Director of Instruction
McCormick Ranch Golf Club
In learning to interpret your ball flight, there are some basic truths, which serve as the foundation for instruction and improvement. Having used Trackman, the technology the best players in the world turn to for ball flight and club delivery analysis in every lesson for 3 years now, I’ve come to realize how powerful ball flight interpretation is to improvement.
• In most cases, given center contact, the direction the clubface is pointing at impact will determine whether the ball starts right or left. (For a right handed player, a clubface which is open at impact will result in a ball starting right of target and a clubface which is closed at impact will result in a ball starting left or target.)
What does this mean for interpreting your ball flight?
As you hit balls, don’t worry about how the ball is curving in the air, just focus on what side of the alignment stick the ball is starting on. It is very difficult for the human eye to pick up the exact starting direction of the golf ball so having something like a vertical alignment stick in the ground as a reference point is paramount. I suggest keeping a log either in the notes section of your Smartphone or on a notepad for where each shot starts in relation to the stick. You will most likely see a pattern develop.
How does the ball curve in the air?
• The path of the club head through impact is what creates the curvature of the golf ball. (A club head which is moving left through impact will produce a shot traveling left to right. A club head which is moving right through impact will produce a shot traveling right to left.) *This is assuming center contact and a square club face at impact. This is true in most cases but not all.
Continuing to use the alignment sticks, hit some more shots. In the notes you’re taking, log which way the ball curves in the air along with where the ball is starting in relation to the vertical alignment stick. Again, another pattern will most likely develop.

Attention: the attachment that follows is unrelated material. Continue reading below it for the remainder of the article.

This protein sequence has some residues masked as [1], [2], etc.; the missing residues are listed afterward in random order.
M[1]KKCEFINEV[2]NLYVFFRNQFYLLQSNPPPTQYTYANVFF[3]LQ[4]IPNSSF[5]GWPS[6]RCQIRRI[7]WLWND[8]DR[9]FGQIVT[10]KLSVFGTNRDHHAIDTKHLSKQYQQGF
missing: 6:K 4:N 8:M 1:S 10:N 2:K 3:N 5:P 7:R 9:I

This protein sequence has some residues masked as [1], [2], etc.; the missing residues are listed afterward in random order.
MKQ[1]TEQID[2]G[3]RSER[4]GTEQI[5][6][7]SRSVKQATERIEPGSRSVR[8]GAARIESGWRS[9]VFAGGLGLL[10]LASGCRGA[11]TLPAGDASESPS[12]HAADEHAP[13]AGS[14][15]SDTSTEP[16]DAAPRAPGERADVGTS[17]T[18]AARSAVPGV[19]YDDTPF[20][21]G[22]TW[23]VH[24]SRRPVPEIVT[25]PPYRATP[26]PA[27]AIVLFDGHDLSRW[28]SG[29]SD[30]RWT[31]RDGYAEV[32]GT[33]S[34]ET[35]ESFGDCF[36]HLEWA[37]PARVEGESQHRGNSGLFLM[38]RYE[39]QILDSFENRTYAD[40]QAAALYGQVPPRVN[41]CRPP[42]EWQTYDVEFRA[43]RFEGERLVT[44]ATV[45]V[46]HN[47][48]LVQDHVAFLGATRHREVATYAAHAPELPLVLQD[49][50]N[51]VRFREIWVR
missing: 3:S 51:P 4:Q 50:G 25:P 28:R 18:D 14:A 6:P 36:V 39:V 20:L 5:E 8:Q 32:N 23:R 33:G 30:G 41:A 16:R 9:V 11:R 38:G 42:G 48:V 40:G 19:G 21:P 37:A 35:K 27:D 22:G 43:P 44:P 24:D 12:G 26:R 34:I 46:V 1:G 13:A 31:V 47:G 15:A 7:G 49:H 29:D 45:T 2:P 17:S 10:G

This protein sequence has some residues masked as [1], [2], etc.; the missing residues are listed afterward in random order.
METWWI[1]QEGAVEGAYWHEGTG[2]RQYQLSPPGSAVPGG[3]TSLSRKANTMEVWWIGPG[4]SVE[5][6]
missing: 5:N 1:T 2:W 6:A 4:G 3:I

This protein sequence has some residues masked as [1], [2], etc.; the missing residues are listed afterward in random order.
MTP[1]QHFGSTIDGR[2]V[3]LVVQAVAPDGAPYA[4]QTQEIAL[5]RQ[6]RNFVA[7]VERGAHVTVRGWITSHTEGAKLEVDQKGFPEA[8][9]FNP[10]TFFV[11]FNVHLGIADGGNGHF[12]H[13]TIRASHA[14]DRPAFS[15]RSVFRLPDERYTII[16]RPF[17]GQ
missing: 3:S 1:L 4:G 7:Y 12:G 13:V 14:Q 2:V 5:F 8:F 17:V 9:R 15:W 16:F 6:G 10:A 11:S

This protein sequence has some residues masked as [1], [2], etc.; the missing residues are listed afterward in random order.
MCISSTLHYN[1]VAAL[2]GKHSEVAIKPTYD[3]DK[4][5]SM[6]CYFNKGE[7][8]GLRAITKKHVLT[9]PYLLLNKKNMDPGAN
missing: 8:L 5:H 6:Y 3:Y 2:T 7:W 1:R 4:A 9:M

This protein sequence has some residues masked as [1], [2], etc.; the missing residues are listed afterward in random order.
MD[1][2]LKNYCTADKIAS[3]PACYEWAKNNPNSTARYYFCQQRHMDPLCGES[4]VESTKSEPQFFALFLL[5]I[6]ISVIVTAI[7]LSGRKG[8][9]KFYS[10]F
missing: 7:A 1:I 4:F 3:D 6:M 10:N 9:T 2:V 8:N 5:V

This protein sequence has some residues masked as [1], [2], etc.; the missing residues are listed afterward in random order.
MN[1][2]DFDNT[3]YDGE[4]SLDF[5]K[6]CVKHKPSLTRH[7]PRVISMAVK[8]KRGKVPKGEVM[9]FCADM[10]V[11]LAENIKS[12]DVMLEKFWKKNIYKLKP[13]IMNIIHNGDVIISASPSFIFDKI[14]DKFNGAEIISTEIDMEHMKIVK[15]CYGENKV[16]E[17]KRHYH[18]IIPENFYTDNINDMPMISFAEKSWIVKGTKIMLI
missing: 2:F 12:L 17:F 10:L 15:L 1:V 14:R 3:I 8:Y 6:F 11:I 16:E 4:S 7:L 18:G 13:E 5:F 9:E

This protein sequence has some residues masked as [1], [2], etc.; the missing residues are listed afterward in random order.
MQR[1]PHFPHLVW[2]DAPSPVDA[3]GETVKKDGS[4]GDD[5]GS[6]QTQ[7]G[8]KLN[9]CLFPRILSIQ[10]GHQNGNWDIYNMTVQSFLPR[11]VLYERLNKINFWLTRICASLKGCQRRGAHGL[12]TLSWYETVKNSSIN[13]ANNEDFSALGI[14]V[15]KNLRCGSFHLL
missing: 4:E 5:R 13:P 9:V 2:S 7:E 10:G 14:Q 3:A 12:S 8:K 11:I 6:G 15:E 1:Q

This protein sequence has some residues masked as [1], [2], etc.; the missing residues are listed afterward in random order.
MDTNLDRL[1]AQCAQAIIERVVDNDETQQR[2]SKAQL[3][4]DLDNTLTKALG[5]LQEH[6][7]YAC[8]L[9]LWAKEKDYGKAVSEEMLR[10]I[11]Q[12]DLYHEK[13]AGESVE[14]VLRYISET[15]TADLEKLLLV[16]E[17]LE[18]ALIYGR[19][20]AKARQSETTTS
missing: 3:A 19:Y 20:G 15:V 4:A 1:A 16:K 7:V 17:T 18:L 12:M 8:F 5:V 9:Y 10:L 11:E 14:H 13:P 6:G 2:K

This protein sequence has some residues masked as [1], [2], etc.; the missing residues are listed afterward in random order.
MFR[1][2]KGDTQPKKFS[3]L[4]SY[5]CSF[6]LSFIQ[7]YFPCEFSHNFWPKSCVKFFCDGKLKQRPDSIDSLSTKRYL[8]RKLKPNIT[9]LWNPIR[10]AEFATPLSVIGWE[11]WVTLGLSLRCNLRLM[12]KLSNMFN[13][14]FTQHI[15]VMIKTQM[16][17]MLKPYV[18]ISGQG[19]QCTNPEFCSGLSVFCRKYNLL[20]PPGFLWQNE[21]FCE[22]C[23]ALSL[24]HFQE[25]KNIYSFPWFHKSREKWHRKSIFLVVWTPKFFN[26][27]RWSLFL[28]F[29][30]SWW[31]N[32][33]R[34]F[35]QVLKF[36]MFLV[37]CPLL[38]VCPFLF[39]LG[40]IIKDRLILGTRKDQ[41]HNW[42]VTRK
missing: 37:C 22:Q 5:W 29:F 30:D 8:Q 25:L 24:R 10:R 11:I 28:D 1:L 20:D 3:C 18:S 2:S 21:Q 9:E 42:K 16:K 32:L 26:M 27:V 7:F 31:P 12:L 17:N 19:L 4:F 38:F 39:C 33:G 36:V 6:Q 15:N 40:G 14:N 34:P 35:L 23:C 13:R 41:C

How much does the ball curve?
• The difference between where the clubface is pointing at impact and the direction the club head is traveling through impact, determines the amount of curvature the golf ball will have in the air. The greater the difference, the more the ball curves. (Starting with driver and working down through the bag to lob wedge, it is important to understand the shorter the club is, the greater the difference between face and path would need to be to curve the ball the same distance.) A small difference between face and path with driver will produce more curvature than that same difference with a lob wedge. A ball struck on the toe or heel will either increase or decrease the amount of curvature depending on the path of the golf club through impact.
Increase your awareness of where the ball starts and the direction it’s curving and you’ll see improvements on the golf course!
For more on how to interpret your ball flight, visit the Trackman section of Scott’s website
www.scottsackett.com/trackman, follow him on twitter at @Scott_Sackett or like
Scott Sackett Golf on facebook www.facebook.com/scottsackettPGA. Scott can be reached by email at firstname.lastname@example.org.